Release Expectations

I use my Google calendar to record every appointment and event.  I make sure to allot plenty of time to drive to work, and I check the weather so I know how to dress myself and the kids.  All of this makes me feel in control.  But what about when things don’t go as expected?  Last week I faced waking up to a sick child, finding the dog in a pile of torn up tissues when I was ready to walk out the door, and forgetting a container of chicken on the counter that I’d planned to use for dinner.  No huge emergencies in the grand scheme of things, but none of these were in my plans!  How I handle these kinds of curveballs is directly related to how attached I am to my expectations.

Let me explain.   If I live my life believing I can actually control it, then I also believe that things ought to happen exactly as I expect they will.  My calendar contains the events of the day, recorded at the times they will actually occur.  When that inevitably doesn’t happen, I will be frustrated and angry because my thoughts will spin a tale of how unfair this is and how it shouldn’t be happening this way.  Or, I’ll be anxious and overwhelmed as my mind carries on about how I’ll never get everything done now.  My attachment to expectations has successfully ruined my day.  I may react by trying even harder to control tomorrow!  Conversely, if I do my best to plan ahead, but recognize that I don’t actually know what is going to happen each moment, my mindset will be completely different.  Things will come up, but I can watch each situation arise and address it as it comes.  Then my thoughts aren’t tied up in fear or frustration, and I can focus on solutions.  Two opposite attitudes with two different emotional outcomes, like two different ways to wade in the ocean: One stands rigidly, waiting to be knocked over by the waves, while the other floats on top.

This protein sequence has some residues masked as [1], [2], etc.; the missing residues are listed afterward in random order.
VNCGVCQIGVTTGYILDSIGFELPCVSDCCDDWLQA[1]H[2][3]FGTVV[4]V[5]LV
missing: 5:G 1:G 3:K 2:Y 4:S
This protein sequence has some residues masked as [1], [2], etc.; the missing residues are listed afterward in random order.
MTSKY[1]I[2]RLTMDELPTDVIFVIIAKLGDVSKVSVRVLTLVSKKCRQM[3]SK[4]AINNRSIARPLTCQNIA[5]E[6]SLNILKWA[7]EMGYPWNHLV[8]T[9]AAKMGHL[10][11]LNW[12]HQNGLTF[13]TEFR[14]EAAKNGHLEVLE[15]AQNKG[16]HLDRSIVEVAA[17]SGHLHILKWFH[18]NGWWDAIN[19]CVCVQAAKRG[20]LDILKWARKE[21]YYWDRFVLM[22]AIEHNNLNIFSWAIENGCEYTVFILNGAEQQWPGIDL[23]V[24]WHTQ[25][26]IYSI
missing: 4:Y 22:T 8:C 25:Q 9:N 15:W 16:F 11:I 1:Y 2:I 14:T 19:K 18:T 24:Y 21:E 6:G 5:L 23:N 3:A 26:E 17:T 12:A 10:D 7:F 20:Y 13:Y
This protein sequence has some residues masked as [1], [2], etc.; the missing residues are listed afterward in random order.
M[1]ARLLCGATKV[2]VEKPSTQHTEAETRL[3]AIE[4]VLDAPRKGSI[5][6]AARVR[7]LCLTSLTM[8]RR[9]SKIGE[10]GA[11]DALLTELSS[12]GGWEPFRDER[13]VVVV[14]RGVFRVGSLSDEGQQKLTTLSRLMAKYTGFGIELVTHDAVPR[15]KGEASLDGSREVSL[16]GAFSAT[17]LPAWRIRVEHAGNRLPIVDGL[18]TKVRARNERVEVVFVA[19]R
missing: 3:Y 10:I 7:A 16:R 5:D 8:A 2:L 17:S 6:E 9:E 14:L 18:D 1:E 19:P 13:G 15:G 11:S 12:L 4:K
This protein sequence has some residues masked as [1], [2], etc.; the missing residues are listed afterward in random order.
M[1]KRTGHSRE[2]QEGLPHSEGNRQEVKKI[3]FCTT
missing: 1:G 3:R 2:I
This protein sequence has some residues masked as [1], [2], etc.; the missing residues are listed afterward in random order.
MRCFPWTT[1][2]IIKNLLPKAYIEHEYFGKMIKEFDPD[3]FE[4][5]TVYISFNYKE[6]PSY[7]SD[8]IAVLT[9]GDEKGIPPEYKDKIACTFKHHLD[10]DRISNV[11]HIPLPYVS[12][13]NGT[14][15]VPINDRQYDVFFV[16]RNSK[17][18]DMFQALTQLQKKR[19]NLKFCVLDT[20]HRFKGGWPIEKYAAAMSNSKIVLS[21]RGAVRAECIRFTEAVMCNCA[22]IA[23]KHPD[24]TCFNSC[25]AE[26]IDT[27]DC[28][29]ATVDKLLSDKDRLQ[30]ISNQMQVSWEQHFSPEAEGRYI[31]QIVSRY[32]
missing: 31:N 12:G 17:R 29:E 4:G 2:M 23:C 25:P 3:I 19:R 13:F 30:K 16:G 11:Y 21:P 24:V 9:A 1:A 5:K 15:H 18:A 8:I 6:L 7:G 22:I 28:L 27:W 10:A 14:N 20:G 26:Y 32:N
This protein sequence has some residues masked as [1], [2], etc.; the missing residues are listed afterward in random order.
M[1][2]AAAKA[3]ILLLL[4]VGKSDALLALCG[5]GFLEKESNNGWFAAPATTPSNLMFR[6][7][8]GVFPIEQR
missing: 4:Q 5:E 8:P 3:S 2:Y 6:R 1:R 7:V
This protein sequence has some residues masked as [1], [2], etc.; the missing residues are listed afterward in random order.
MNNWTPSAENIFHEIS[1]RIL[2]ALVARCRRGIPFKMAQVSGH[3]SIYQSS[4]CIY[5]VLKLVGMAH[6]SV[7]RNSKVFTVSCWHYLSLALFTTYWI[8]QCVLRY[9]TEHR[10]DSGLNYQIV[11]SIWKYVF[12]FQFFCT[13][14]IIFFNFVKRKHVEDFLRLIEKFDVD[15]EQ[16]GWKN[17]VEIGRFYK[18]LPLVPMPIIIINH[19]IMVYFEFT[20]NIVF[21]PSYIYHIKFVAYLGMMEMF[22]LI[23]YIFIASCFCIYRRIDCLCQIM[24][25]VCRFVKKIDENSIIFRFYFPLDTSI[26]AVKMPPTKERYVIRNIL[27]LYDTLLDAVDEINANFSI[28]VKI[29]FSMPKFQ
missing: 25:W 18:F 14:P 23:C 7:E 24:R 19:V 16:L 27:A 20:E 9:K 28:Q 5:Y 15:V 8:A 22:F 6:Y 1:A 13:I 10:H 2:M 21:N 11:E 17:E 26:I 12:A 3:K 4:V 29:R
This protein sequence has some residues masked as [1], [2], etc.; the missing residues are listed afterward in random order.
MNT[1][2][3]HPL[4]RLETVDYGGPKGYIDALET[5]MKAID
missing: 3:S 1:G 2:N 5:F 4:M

Trying to control life is as futile as trying to direct the waves of the ocean.  That doesn’t mean we should give up planning and organizing, it just means we have to recognize the limits of our control.  Set up a daily schedule, but keep an attitude of acceptance when things come up.  What happens when I’m trying too hard to control life?  I feel a tightness in my belly and a pounding heart while I have repetitive thoughts about forgetting something important.  When I recognize these feelings, I know I have to stop and take some deep breaths.  I practice lengthening the exhale, until it’s double the length of my inhale.  Then my body becomes calmer, my mind more present.  My breath reminds me to release my expectations and ride the waves of each moment.  Mindful living means acceptance of this moment, as it is, rather than wishing it would turn out the way I expected.

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